Cornell is being recognized for its interdisciplinary farmworker research and collaboration initiatives, which collectively benefit thousands of farmworkers in 40 counties across New York state and beyond. Identifying priorities through participatory research, faculty, staff, and students collaborate with farmworkers to build capacity to fulfill aspirations, strengthen collective efficacy, and address challenges.
Since 1966, the Cornell Farmworker Program in the College of Agriculture and Life Sciences (CALS) has provided statewide leadership supporting migrant farmworkers in housing improvements, health pesticide training, and education. Cornell’s support of farmworkers has grown to include other schools at the university, including the SC Johnson College of Business and the Cornell Law School — and more than 50 community partners. More than 365 Cornell students participate annually to support thousands of farmworkers and farmworker-focused organizations across 11 university departments.
“We applaud Cornell for its comprehensive work to improve the lives of farmworkers,” said APLU President Peter McPherson. “Public and land-grant universities play a unique role in serving underserved populations. Cornell’s community engagement work powerfully illustrates the impact an institution can have – not just on a specific population, but across an entire region.”
"Cornell is both honored to accept this award and grateful to the hundreds of individuals who have contributed to our farmworker programs—from community partners to students, faculty, and staff," said Cornell president Martha E. Pollack. "The prize will be put to good use to advance university-farmworker engagement across the country."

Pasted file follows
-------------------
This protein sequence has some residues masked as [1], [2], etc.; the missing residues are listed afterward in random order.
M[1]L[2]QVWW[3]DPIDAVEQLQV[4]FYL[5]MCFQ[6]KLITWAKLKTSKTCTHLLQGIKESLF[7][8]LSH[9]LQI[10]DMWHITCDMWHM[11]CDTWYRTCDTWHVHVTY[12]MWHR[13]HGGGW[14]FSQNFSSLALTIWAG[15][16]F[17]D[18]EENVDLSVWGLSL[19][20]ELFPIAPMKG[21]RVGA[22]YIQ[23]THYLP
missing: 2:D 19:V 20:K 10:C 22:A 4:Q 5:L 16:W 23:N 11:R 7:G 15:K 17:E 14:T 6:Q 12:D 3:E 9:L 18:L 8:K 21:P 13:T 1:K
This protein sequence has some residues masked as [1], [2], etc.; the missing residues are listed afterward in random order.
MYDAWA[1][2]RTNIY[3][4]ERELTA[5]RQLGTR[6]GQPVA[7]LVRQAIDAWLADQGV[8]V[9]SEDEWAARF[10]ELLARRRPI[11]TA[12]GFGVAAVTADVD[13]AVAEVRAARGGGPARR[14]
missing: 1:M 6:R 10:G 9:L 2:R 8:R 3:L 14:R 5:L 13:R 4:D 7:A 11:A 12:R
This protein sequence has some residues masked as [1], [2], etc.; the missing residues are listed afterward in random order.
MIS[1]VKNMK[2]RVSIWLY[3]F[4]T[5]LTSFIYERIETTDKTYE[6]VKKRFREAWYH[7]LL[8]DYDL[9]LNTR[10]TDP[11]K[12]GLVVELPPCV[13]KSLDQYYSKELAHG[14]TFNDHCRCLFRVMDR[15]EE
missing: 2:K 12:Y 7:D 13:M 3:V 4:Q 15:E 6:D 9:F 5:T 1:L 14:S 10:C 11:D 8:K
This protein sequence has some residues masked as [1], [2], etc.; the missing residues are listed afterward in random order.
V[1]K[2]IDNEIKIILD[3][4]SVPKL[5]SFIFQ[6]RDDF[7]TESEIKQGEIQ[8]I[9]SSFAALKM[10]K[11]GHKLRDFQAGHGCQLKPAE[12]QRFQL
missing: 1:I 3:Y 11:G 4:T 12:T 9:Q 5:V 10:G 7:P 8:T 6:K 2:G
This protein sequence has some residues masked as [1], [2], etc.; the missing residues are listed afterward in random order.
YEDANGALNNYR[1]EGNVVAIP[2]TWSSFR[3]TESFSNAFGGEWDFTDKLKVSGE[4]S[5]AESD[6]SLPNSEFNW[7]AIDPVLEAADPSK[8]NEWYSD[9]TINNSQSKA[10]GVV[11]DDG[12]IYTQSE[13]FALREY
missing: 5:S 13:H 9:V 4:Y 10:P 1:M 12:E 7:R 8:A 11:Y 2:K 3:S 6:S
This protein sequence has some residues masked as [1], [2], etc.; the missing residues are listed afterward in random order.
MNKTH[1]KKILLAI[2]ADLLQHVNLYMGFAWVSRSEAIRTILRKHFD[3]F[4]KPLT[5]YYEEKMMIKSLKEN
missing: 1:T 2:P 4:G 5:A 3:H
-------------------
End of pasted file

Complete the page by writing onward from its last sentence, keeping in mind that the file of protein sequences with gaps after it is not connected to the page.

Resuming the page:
Cornell’s comprehensive programming around farmworkers includes farmworker capacity-building workshops; a legal assistance clinic, one of the country’s only law-school based, farmworker-focused clinics, which is focused on deportation defense, employment litigation and policy research; the low-income taxpayer program, a first-of-its-kind course through which accounting and law students work together to assist farmworkers and other low-income workers with complex and back-year tax returns; as well as dozens of hands-on student curricular and research programs. The work also includes the development of training materials and activities and research resulting in seven scholarly publications and dozens of policy papers and practitioner publications. Cornell is regularly consulted on program design as well as on federal, state, and local farmworker policy.
In June, Cornell was named one of four regional winners of the W.K. Kellogg Foundation Community Engagement Scholarship Award. Those regional winners, named in collaboration with the Engagement Scholarship Consortium, automatically became finalists for the national Magrath Award. The other regional winners of the 2019 W.K. Kellogg Foundation Community Engagement Scholarship Award were Colorado State University, University of Louisville, and Purdue University. Each of the three other W.K. Kellogg Award winners received $5,000 to support their community engagement efforts.
The Magrath Award carries a $20,000 award, which Cornell plans to use on outreach to other land grant universities and to convene the first national conference on university farmworker engagement.